Ali DeLoof Excited for Family Feel of ISL’s New York Breakers

Ali DeLoof will swim for the New York Breakers. Photo Courtesy: Becca Weyant

Ali DeLoof, New York Breakers. In the lead-up to the first International Swimming League pro-team season, Swimming World will look at some of the pioneers of a new chapter unfolding in the sport. Today: The former American record holder in the short-course 100 back.

Pioneers Of Pro-Team Swimming

Olivia Smoliga
Katie McLaughlin
Ian Finnerty
Amy Bilquist
Ella Eastin
• Ali DeLoof

Ali DeLoof joined Team Elite for a new perspective.

After growing up in Michigan, swimming at the University of Michigan and for Club Wolverine, she had never ventured far from home.

So she took a chance and headed to San Diego with wide eyes and high hopes.

But training in a new environment takes some adjustment time, which DeLoof experienced this summer.

“I have almost been there a year now. It was a good chance of pace and scenery to move to San Diego, but there were definitely big transitions moving across the country and not being able to see my family all the time,” DeLoof told Swimming World. “My first year was just understanding what David Marsh wanted for me. This year, I have a better understanding of what I need as a professional swimmer and advocating for myself.”

DeLoof made the national team and competed at the PanAmerican Games, but after strong performances in 2016-17, she is looking for more.

“I am in a little bit of a slump and I am more motivated than I have been in a long time,” she said.


Ali DeLoof at the 2018 TYR Pro Swim Series in Indy; Photo Courtesy: Peter H. Bick

A motivated DeLoof can be a dangerous thing for competitors. In 2016, she had a strong trials, made the national team and set the American record in the 100-meter back at short-course worlds.

So what has been different with the training?

“I changed my lifting program and the style of training is different. I just had to get used to that. Learning how to understand what he wants out of the sets, I have a better understanding now,” she said. “The biggest thing for me was building more muscle and figuring out how to use that. I have changed a lot in my backstroke and am working a lot on technique. Taking that information and figuring out how to get better every single day.”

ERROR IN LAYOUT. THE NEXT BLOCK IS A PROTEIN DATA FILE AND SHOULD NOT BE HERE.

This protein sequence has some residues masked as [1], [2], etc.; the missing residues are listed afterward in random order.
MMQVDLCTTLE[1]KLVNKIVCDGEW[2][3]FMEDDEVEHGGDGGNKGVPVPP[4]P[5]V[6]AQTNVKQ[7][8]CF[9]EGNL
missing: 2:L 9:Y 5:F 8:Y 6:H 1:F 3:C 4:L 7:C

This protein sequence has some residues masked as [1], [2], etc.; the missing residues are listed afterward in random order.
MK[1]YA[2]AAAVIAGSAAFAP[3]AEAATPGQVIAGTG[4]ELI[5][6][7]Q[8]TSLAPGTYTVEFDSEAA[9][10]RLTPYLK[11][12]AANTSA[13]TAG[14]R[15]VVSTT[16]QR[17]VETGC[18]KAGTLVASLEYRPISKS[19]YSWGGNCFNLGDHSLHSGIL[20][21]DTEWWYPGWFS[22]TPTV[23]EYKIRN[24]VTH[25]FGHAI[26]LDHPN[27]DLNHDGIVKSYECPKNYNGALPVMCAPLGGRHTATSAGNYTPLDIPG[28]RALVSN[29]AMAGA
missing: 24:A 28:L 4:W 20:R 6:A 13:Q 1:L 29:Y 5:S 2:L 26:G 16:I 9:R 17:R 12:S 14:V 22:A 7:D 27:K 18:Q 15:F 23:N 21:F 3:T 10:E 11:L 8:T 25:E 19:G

Now that she is getting used to the training, things are getting more comfortable. It doesn’t hurt that her sisters Gabby DeLoof and Catie DeLoof have joined her at Team Elite.

“Catie came out in May after graduation and decided to stay out here. Gabby just moved out here,” Ali said. “It is really good for the three of us to be together. We really push each other in practice. My family is really important to me. They are my best friends. We really support each other to be the best we can be in the water and out of the water.  Some people think it is crazy that we are always training together, but we need each other.

“There is a little more comfort in knowing that they are there.”

Now the trio will be part of the historic first year of the International Swimming League. The only trio of siblings pioneering the first year.

“As a group, it is awesome to be together making changes in the swimming world. We are the pioneers in professional swimmers. The goal is to help give financial security to professional swimmers, and that is really awesome,” Ali DeLoof said. “I was on the national team for two years and haven’t been for a few years. It is really great to be able to earn prize money and support myself in San Diego.”

The DeLoof sisters are on the New York Breakers roster, coached by Tina Andrew, mother of Michael Andrew. That immediately gave the team a family feel, something the DeLoofs strive with.

“I am excited to be part of the NY Breakers team. We have a team with a passion for swimming. My sisters are on the team, so I am super excited about that. They have really good family values with Tina and Michal Andrew,” Ali said. “I am super excited to be able to be a part of this new league for professional swimmers that is very competitive and team oriented. It also gives more financial security for a lot of swimmers. 

“ISL is giving a chance to professional swimmers who are not just the world’s elite.”

It is elite racing, which has everyone eyeing an extra gear heading into 2020.

“(Racing) will be the key to being ready for trials and trying to qualify for the Olympics,” Ali said.


Photo Courtesy: Becca Wyant

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James De Loof
James De Loof
4 years ago

Great article and update on the ISL and the De Loof sisters. The slump Ali refers to was brought on from her finishing her Masters Degree that kept out of the water! I’m so proud of my Torpedoes as I’ve called them since their beginning as swimmers! I’m their Uncle Jimmy and hoping for their continuing success and stay strong Ladies ???‍♀️???

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